There is a strong suspicion that the most valuable member of the Patriots last season was Bill Bates. Bates does not run, pass, kick, block or tackle. He tapes. As the team trainer, Bates taped the Patriots to a 4-8-2 record, worst in Boston history. But, in retrospect, it is difficult to understand how he and the team did that well.
Due to injuries, Boston played much of the year without its only experienced running back (Larry Garron), its best pass receiver (Art Graham), an All-League linebacker (Tom Addison), a starting offensive guard (Charlie Long) and a starting corner back (Tom Hennessey). Graham had tendonitis, which is unusual enough. But Addison and Long were affected all year by early-season cases of mumps. Not even Bates had the answer to that.
As a result, Coach Mike Holovak could no longer hide what has always been a Patriot weakness—a serious lack of depth. He also abandoned the continuous blitz, a tactic that proved futile against big backfields, and thus revealed further gaping holes in the Patriot defense.
Quarterback Babe Parilli, who never got much blocking anyway, got even less after the offensive line was hit by some key injuries. The Babe never knew who was going to be lining up in front of him from one Sunday to the next and, though he had at least been introduced to his backs, he was never completely sure which way they would be going. The Patriots lost their first five games, were last in scoring, last in rushing, last in kickoff and punt returns and next to last in kicking and catching.
In a way this was a fate deserved by the Boston hierarchy, which in all the seasons since the founding of the AFL had been last in money paid to graduating college seniors. It is mortal sin in pro football to take a cheese-paring approach to the signing of talent, and the Pats have been among the sinners. But last winter somebody must have decided that new blood was important to the balance sheet, and Boston spent some money. The result was the most meaningful draft the team has ever had.
To patch up the offensive line Holovak signed two excellent prospects—6-foot-3, 250-pound Karl Singer of Purdue and 5-foot-11, 254-pound Dick Arlington of Notre Dame—and moved strongboy Len St. Jean over from the defense. Singer is bulky enough to occupy three positions, and his work in the exhibition games brought an immediate improvement in the blocking of the Patriots' line, as well as a marked decrease in the number of men pouring in to push Parilli's face into the ground. Arrington has been a slow learner, however, and so another rookie, Jim Boudreaux from Louisiana Tech (6 feet 4, 260 pounds), has been converted from a defensive end. These three new faces in the relatively colorless and unheralded position of offensive blocker could mean as many as three games to the Patriots. Second-year men Justin Canale and Tom Neville and Center Jon Morris—all are young and improving—return for more on-the-job training.
Parilli is 36 now and though last year was a miserable one for him neither John Huarte, who was well paid for carrying a clipboard and earphones down the New York sidelines last season, nor anybody else on view in the Patriot camp is about to replace him.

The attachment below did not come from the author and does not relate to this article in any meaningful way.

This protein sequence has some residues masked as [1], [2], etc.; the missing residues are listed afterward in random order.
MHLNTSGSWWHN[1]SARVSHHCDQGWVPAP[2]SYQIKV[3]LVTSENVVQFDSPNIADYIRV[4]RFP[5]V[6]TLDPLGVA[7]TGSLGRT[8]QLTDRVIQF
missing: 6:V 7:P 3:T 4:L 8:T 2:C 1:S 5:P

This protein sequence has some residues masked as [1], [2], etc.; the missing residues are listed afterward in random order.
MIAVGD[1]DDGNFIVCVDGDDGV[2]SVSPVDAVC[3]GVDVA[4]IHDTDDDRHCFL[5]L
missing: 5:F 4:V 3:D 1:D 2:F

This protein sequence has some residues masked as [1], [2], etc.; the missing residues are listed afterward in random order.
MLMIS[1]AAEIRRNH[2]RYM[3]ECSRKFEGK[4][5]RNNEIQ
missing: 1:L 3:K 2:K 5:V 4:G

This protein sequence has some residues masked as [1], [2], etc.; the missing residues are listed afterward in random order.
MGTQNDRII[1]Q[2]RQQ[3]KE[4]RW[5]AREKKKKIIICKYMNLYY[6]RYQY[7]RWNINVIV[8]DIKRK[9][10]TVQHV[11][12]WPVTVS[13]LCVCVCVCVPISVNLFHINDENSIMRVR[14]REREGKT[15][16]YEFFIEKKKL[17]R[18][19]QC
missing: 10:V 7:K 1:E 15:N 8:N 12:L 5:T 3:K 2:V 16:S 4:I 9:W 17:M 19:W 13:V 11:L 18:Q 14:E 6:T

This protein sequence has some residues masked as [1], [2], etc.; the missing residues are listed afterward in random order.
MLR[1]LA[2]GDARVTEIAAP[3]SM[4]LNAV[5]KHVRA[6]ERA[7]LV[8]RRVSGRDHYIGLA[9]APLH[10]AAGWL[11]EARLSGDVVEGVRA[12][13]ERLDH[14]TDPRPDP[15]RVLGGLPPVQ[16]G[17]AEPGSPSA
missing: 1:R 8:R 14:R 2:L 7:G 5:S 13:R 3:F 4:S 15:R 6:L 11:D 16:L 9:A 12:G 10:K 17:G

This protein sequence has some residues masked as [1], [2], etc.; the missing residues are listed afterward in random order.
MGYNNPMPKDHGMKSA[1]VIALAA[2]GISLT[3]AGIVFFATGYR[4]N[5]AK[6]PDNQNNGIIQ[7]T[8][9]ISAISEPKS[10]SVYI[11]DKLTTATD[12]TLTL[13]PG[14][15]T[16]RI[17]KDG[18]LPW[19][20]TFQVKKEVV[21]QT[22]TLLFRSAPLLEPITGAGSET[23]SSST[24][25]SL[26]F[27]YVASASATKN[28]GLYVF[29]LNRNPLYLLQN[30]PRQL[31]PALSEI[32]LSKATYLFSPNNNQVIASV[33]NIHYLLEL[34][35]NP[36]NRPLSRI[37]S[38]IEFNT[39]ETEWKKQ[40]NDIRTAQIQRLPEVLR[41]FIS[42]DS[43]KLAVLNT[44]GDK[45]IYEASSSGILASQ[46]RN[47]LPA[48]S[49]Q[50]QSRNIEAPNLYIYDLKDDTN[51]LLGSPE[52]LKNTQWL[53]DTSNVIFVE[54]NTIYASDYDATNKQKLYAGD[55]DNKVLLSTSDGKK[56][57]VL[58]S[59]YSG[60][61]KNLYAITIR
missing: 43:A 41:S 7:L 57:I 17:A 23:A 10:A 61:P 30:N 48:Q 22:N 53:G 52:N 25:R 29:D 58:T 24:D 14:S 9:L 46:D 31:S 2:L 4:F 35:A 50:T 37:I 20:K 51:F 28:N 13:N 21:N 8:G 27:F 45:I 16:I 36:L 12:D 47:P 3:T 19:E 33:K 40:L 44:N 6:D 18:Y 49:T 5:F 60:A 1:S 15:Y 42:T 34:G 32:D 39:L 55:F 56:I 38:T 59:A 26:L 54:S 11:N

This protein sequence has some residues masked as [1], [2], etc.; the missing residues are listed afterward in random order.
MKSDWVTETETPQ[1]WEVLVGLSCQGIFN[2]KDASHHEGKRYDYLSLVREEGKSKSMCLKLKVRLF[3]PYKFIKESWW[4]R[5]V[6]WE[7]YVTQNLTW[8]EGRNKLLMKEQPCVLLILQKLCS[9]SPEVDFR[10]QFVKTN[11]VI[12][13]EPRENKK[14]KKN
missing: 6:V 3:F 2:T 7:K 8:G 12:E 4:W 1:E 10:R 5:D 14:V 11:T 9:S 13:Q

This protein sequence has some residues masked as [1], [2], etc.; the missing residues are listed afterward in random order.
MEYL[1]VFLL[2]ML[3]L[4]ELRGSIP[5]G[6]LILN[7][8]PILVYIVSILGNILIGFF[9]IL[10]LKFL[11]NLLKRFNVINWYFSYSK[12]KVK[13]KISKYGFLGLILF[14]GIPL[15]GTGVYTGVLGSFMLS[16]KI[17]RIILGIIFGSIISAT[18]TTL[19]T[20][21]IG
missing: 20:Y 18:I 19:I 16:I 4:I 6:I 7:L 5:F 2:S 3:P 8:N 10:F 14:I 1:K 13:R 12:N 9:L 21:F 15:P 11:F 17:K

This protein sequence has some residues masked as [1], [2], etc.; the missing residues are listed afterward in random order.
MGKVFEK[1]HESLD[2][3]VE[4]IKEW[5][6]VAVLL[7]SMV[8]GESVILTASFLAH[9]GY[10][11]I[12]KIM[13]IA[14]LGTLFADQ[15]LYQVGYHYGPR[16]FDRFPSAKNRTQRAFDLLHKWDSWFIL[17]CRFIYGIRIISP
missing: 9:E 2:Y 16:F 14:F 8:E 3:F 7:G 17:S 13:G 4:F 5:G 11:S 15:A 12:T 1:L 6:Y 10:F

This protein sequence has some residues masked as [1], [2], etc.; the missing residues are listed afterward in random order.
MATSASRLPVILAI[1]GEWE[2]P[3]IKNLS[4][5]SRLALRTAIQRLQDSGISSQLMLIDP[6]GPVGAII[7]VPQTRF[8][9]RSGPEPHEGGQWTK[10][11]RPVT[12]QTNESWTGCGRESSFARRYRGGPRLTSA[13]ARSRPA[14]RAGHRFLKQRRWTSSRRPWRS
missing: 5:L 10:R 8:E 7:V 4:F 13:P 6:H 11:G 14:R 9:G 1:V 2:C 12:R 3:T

Parilli may not have to throw 30 times a game, as he has for the last two years, if Fullback Jim Nance is the runner he appears to be. Nance had a so-so rookie year after fighting a weight problem. But he will start the season at 230—almost 20 pounds lighter. He feels much quicker and has learned to block.
Nance's development, along with that of first-year backup man Bob Cappadona, has made it possible for Garron to return to halfback, where he belongs but where he now finds himself battling J. D. Garrett for the job. In any case, the Boston running attack looks 100% improved.
Whether the same can be said for the receiving probably depends on the health of Graham. He handles the split-end position admirably if he can keep away from injuries, but he has been out for long periods ever since he came into the league three years ago. The excitement over Joe Bellino has subsided so drastically that he has been cut from the club, and so the flanker will again be Gino Cappelletti. who is small and slow but catches more than his share of passes and may be the best field-goal kicker in football. He scored a record 28 points in the final game last season to win the scoring title with 132. Tony Romeo, who can block, and Jim Whalen, who can catch, fight it out for the tight-end job, and rookie Charlie Smith from Boston College may be a sleeper.
On defense, the Pats still have some of the best in Ends Larry Eisenhauer and Bob Dec and Linebackers Addison and Nick Buoniconti, who is small hut the real thing. But they could use some help. Opponents run away from Tackle Houston Antwine—into the void on the opposite side. Holovak desperately needs another tackle, but his chief prospects—veteran Jim Lee Hunt and rookie John Magnum—seem lacking, and he may have to go trading. Jim Eraser, acquired from Kansas City, will solve the punting problem but, at 29, his All-Star linebacking days are over. Corner Back Hennessey, completely recovered from a knee injury, could be a star in his second year. The rest of the secondary, though experienced, is inconsistent.
Boston finished strong after the injury hex had departed last season, but it has always been a strange team to figure. All of a small nucleus of quality players—Parilli, Cappelletti, Nance, Graham and the defensive standouts—have to have good years for the Patriots to finish respectably in the East. They may make a race of it, but it is a long road back. Probably too long.